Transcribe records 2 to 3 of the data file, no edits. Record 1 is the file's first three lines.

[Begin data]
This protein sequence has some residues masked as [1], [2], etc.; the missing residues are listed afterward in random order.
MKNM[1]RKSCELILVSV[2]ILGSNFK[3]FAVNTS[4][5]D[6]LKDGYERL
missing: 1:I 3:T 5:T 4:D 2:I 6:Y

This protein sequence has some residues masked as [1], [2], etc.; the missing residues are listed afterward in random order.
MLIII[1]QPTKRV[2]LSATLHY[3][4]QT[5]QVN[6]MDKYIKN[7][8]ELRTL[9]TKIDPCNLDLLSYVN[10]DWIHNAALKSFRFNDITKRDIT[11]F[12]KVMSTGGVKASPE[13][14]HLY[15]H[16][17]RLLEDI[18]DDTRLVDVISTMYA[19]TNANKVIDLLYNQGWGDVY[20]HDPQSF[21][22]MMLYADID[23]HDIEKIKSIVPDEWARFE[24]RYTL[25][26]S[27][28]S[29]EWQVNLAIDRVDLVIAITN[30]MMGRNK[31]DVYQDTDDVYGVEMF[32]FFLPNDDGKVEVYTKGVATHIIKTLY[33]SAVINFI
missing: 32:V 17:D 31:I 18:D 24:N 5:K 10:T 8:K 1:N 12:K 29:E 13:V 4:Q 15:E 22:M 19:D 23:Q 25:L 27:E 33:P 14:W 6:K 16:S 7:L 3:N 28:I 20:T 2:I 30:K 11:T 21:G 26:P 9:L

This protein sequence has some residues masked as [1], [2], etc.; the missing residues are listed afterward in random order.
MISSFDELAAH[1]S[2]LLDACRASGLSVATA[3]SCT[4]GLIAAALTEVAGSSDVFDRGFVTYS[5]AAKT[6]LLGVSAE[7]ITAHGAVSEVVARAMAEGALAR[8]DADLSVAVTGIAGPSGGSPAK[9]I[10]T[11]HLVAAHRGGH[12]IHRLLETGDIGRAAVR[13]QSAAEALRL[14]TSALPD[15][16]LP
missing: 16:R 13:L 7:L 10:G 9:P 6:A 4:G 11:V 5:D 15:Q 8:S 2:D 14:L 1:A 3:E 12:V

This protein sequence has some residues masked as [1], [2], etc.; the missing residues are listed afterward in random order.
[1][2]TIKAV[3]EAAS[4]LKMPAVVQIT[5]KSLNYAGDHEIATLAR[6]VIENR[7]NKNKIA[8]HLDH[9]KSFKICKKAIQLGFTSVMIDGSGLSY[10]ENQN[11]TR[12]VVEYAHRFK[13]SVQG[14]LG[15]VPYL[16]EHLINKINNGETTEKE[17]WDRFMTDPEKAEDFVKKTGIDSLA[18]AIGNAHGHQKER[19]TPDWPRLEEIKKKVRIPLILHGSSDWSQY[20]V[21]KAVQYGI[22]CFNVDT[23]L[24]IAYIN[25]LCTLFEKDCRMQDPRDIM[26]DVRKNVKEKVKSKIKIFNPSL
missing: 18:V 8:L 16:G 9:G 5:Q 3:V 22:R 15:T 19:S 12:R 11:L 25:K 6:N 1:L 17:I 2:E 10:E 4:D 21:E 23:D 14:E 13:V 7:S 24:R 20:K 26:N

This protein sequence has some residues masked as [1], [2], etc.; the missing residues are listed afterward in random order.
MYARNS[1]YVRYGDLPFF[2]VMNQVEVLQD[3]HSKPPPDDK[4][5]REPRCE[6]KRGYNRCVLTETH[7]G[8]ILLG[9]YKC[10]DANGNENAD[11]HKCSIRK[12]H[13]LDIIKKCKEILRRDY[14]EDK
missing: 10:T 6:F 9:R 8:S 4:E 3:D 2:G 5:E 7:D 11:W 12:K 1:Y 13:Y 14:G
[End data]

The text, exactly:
This protein sequence has some residues masked as [1], [2], etc.; the missing residues are listed afterward in random order.
MLIII[1]QPTKRV[2]LSATLHY[3][4]QT[5]QVN[6]MDKYIKN[7][8]ELRTL[9]TKIDPCNLDLLSYVN[10]DWIHNAALKSFRFNDITKRDIT[11]F[12]KVMSTGGVKASPE[13][14]HLY[15]H[16][17]RLLEDI[18]DDTRLVDVISTMYA[19]TNANKVIDLLYNQGWGDVY[20]HDPQSF[21][22]MMLYADID[23]HDIEKIKSIVPDEWARFE[24]RYTL[25][26]S[27][28]S[29]EWQVNLAIDRVDLVIAITN[30]MMGRNK[31]DVYQDTDDVYGVEMF[32]FFLPNDDGKVEVYTKGVATHIIKTLY[33]SAVINFI
missing: 32:V 17:D 31:I 18:D 24:N 5:K 10:T 8:K 1:N 12:K 29:E 13:V 4:Q 15:E 22:M 19:D 23:Q 25:L 27:E 33:P 14:W 6:K 16:S 7:L 3:N 28:I 20:T 2:I 30:K 11:T 21:G 26:P 9:L

This protein sequence has some residues masked as [1], [2], etc.; the missing residues are listed afterward in random order.
MISSFDELAAH[1]S[2]LLDACRASGLSVATA[3]SCT[4]GLIAAALTEVAGSSDVFDRGFVTYS[5]AAKT[6]LLGVSAE[7]ITAHGAVSEVVARAMAEGALAR[8]DADLSVAVTGIAGPSGGSPAK[9]I[10]T[11]HLVAAHRGGH[12]IHRLLETGDIGRAAVR[13]QSAAEALRL[14]TSALPD[15][16]LP
missing: 16:R 13:L 7:L 10:G 9:P 6:A 4:G 11:V 5:D 15:Q 8:S 2:D 14:L 1:A 3:E 12:V